Workshop on good practices in Restorative Justice and Therapeutic Jurisprudence

Workshop on good practices in Restorative Justice and Therapeutic Jurisprudence

Source: Judicial Branch of Costa Rica

Over the course of three days, participants in the "Workshop for the Exchange of Good Practices in Restorative Justice and Therapeutic Jurisprudence” learned about successful experiences in this field in countries such as Paraguay, Mexico, Spain, the Dominican Republic and Costa Rica.

They also had the opportunity to organise working groups, both in person and online, in order to address different topics and the actions carried out in the participating countries.

On the third day, presentations were given by representatives of the Supreme Court of Justice of Paraguay, the State of Mexico, the Dominican Republic, Spain and Costa Rica on the enforcement of sentences and family matters.

The sentence enforcement judge of the First Judicial Circuit of Alajuela, Odilie Robles Escobar, gave a presentation on the "Implementation of the Restorative Justice Model in the sentence enforcement stage of Costa Rican criminal proceedings."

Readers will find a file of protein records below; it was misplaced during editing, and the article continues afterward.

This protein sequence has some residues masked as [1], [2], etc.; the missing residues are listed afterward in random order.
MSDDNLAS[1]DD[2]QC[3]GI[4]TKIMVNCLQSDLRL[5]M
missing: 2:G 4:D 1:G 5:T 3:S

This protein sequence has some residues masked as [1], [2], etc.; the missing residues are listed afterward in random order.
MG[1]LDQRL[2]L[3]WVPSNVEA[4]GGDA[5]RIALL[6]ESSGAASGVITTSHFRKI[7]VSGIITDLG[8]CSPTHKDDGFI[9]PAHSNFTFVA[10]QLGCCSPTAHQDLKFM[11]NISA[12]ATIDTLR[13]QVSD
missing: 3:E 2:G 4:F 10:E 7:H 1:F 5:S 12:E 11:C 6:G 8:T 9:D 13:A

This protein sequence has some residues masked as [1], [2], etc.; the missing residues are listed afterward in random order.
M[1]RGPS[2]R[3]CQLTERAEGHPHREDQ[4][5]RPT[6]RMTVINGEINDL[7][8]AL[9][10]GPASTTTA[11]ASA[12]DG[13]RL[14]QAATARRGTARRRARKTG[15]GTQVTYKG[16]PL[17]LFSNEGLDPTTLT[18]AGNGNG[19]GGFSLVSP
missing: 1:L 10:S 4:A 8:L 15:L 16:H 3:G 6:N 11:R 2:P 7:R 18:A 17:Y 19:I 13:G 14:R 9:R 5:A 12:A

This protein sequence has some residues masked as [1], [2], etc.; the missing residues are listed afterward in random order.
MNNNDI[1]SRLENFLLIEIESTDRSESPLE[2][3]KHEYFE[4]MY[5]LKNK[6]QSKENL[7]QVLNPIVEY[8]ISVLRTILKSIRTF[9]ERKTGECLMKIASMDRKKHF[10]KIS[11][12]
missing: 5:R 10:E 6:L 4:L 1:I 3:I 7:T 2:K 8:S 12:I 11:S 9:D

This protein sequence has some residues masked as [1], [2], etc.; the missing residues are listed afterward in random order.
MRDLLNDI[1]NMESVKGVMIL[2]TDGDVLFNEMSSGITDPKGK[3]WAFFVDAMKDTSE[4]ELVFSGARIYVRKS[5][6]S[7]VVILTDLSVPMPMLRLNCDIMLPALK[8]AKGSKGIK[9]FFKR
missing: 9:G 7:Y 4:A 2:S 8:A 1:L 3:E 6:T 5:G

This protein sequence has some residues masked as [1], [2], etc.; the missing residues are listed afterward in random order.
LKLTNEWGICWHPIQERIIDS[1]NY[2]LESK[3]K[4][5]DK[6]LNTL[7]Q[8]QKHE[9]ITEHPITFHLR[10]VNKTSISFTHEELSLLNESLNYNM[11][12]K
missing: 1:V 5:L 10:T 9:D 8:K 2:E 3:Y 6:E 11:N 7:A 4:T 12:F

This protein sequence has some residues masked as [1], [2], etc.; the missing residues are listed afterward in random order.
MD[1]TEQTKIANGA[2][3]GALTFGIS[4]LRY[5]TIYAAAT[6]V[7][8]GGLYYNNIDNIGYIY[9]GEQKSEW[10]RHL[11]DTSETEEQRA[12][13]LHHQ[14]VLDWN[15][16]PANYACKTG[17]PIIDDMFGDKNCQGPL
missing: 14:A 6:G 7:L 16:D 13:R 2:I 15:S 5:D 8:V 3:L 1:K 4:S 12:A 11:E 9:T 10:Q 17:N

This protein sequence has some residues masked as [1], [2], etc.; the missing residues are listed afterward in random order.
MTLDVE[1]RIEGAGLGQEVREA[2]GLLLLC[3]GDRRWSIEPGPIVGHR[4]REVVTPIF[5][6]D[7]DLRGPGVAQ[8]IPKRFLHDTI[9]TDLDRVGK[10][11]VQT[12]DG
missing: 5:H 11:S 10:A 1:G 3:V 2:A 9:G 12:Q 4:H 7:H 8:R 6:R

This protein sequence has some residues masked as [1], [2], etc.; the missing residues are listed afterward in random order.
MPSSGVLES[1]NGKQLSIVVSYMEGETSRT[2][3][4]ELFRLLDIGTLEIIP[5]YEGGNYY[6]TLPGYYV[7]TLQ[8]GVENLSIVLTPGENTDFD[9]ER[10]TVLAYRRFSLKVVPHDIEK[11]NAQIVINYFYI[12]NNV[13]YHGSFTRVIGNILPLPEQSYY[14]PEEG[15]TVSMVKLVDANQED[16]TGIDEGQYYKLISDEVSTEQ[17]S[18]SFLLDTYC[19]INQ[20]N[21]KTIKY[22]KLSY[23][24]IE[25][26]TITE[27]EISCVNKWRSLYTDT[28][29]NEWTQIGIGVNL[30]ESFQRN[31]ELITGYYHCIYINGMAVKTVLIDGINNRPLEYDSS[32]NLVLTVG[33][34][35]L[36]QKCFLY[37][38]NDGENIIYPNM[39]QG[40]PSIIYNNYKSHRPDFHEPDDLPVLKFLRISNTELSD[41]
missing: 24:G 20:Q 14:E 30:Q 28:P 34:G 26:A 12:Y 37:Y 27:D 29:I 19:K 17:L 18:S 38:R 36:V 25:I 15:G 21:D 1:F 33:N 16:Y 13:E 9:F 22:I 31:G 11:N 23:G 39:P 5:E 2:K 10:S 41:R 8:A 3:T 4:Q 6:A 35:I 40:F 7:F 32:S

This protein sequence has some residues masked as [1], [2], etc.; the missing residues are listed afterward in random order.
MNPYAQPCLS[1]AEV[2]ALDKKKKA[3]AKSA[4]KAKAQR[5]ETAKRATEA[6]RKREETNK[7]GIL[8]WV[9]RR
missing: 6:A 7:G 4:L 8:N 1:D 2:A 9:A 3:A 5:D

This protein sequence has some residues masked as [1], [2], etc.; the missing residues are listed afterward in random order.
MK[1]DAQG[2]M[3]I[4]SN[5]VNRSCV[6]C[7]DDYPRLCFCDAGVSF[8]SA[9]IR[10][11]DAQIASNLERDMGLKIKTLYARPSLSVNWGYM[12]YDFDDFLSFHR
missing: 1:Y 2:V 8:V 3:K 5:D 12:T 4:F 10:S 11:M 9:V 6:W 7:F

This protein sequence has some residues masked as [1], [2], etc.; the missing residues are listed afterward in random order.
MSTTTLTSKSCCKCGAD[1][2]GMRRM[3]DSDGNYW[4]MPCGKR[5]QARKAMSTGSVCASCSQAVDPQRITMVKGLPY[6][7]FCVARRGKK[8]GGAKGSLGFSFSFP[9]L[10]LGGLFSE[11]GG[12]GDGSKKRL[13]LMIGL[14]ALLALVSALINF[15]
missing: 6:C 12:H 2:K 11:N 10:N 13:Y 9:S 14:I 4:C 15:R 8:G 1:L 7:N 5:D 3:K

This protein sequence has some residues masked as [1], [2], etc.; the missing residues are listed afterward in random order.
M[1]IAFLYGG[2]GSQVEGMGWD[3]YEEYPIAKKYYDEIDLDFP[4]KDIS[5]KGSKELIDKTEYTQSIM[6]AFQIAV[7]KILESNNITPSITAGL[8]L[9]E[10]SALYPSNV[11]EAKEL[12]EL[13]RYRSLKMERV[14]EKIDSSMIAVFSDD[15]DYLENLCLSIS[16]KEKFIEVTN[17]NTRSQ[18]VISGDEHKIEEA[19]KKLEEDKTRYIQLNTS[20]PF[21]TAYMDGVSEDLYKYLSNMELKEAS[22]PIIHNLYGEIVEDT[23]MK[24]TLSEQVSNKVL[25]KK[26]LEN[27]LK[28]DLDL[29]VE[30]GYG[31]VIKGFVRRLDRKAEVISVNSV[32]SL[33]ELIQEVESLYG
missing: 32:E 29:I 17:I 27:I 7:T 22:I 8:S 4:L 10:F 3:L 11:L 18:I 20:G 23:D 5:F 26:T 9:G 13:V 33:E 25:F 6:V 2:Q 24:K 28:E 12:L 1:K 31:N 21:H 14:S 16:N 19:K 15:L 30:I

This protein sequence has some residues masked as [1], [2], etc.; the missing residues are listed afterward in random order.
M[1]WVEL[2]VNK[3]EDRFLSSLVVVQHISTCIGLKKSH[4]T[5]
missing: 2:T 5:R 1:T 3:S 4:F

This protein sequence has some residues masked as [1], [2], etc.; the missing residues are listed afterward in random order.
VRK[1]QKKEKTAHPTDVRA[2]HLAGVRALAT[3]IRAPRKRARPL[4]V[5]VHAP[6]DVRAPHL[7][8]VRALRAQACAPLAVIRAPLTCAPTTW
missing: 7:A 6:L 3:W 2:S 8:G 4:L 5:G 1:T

The groups had the opportunity to reflect on the different topics discussed, among which the following are worth noting: Costa Rica has a Law on Restorative Justice, as well as specialised restorative teams, applied at all stages of the criminal and juvenile criminal process. The judicial system has a training and outreach programme, and in the future it aims to incorporate an intercultural perspective and gender-sensitive approach.

In the State of Mexico, which applies Therapeutic Jurisprudence for matters of violence and addiction, a technical team is available to offer psychological support, and training is offered to representatives of Indigenous Peoples who wish to receive training through the School of Judicial Studies. They also aim to create a directorate in the field of restorative, criminal and correctional justice, as well as create community networks to strengthen social reintegration and encourage repairing the damage done. In turn, Paraguay has a Penal Enforcement Code and judges may specialise in juvenile justice. It also has a programme for non-custodial measures, and specific training knowledge is required.

The activity was held within the framework of the ADELANTE 2 Programme of the European Union, together with the Judicial Branches of Costa Rica, Mexico and Paraguay, in cooperation with the Universities of Vigo and Santiago de Compostela in Spain, which form part of the Partnership of the Triangular Cooperation Initiative "Training in Restorative Justice and Therapeutic Jurisprudence," in which the Judiciary of the Dominican Republic is a participating entity.


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